The U.S. Commission on Civil Rights urged Congress on Wednesday to update the landmark law that protects voter rights, finding in a new report that a 2013 Supreme Court decision helped lead to elections with voting measures in place that discriminate against minorities. But opposition from Republican lawmakers has stalled legislation to change the Voting Rights Act of 1965 since the 5-4 decision in Shelby County v. Holder that struck down a key enforcement mechanism in the law. Current efforts appear stuck for the same reason.
“Today’s report reflects the reality that citizens in the United States, across many states, not limited only to some parts of the country, continue to suffer significant, and profoundly unequal, limitations on their ability to vote,” commission Chair Catherine Lhamon said in a news release. “That stark reality denigrates our democracy and diminishes our ideals.”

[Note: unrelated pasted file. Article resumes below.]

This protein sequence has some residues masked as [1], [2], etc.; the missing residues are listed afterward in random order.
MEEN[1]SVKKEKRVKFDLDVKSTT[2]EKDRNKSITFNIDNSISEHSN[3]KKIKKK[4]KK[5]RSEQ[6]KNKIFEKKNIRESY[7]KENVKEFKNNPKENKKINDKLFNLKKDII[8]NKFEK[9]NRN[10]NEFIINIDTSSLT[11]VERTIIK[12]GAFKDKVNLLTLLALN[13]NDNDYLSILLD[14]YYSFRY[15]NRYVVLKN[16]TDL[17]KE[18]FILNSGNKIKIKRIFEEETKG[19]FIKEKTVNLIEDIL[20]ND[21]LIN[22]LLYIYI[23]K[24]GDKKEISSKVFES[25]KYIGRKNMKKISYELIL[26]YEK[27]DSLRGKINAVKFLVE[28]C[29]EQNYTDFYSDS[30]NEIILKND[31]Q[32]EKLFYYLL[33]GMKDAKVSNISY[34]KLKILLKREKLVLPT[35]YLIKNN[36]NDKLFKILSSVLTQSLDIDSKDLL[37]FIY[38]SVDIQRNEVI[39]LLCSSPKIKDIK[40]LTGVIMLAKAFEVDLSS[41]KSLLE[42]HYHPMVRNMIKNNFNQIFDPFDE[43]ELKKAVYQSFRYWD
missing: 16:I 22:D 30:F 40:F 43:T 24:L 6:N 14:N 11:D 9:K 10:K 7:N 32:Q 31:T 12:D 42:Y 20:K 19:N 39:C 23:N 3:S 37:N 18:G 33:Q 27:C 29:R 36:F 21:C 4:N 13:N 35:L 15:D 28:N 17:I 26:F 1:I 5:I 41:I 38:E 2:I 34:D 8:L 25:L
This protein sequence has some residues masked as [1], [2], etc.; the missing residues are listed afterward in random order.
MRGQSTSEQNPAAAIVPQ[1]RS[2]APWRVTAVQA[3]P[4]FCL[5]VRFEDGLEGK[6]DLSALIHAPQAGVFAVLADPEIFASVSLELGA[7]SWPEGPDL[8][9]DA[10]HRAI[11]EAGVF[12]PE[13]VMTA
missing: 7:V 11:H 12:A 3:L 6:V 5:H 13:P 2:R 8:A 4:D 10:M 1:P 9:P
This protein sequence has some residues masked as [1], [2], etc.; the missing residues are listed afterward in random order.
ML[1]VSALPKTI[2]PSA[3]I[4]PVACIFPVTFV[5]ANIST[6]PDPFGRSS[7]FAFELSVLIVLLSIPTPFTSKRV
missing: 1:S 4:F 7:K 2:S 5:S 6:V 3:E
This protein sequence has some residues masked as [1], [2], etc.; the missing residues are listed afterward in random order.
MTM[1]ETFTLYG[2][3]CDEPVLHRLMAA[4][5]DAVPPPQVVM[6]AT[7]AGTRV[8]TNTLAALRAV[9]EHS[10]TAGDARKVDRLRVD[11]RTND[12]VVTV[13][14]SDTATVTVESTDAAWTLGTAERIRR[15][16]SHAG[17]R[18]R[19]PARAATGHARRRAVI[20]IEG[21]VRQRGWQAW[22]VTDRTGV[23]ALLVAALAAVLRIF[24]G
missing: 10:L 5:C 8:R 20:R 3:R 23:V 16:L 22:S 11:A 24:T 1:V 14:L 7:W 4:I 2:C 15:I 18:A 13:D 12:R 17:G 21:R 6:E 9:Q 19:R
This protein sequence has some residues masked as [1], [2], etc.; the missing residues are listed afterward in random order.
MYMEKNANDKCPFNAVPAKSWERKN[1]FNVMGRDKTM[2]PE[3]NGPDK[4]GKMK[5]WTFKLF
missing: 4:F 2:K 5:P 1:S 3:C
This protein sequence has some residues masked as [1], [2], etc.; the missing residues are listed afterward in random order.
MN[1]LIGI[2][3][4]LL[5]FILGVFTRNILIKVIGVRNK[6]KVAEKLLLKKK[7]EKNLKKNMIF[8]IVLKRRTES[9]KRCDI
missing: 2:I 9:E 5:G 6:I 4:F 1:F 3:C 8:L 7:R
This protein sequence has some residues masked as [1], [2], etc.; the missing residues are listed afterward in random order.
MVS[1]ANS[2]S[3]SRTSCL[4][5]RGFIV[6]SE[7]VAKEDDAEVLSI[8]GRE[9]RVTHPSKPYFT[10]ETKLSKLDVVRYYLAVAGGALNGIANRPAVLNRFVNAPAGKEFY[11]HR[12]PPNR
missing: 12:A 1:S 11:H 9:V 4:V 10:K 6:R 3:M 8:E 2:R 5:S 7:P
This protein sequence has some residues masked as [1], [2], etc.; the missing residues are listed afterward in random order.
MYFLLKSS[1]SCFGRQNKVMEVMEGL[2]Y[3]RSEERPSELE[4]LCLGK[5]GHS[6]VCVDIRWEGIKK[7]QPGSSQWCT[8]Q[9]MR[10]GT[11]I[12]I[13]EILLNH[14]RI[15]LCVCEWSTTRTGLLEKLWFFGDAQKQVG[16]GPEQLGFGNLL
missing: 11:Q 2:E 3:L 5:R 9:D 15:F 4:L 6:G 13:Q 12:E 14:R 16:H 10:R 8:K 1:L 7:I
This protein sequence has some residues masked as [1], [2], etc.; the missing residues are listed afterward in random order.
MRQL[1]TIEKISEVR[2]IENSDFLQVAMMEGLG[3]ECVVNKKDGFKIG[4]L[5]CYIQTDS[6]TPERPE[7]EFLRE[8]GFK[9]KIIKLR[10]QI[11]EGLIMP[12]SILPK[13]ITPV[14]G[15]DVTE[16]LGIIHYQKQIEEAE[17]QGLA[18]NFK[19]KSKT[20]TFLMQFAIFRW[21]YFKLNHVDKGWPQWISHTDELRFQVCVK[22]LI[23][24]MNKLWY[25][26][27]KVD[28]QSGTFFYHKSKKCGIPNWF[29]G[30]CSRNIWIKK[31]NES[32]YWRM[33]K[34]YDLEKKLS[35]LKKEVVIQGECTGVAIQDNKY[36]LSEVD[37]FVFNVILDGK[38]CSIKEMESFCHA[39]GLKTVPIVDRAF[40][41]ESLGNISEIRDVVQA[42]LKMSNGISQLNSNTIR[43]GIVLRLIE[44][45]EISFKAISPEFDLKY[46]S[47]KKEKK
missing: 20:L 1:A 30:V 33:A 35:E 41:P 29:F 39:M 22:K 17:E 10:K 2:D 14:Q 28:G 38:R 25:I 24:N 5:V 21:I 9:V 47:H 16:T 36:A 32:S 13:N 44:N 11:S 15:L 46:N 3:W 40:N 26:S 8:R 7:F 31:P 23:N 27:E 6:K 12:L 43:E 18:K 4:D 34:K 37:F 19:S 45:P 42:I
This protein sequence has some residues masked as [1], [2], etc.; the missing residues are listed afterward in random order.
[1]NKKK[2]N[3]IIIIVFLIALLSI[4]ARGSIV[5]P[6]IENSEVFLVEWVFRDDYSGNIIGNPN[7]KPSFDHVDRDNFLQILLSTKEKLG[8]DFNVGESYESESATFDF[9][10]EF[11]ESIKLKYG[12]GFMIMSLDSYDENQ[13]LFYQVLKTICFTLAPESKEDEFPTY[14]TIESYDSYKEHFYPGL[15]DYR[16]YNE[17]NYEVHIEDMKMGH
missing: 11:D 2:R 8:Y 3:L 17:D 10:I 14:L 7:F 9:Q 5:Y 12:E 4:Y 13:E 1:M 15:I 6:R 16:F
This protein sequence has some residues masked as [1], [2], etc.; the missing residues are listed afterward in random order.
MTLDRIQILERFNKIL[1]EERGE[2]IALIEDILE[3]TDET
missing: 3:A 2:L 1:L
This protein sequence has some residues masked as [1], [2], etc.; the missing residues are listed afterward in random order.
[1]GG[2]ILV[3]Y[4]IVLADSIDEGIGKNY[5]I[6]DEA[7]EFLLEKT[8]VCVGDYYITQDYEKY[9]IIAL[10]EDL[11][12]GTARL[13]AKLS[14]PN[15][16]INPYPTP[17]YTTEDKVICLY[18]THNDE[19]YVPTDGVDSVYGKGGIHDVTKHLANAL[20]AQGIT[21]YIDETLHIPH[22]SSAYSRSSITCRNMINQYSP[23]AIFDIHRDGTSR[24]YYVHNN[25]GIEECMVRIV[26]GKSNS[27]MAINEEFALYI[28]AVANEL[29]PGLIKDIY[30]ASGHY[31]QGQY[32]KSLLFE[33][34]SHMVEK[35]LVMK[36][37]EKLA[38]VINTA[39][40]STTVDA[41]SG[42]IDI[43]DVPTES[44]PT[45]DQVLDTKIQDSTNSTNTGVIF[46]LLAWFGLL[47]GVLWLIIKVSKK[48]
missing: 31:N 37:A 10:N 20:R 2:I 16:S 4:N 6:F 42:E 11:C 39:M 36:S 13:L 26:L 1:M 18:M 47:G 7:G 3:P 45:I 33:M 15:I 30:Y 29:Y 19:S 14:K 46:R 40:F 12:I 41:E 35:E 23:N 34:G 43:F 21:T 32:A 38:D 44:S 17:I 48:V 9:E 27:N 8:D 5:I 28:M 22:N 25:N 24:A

The Shelby County decision struck down Section 4 of the law, which required some states with a history of discriminatory voter laws to get pre-clearance from the Justice Department before implementing voting laws. That section created a formula for how states and jurisdictions should comply with the pre-clearance standard, which the conservative justices who formed the majority called outdated and said Congress “may draft another formula based on current conditions.”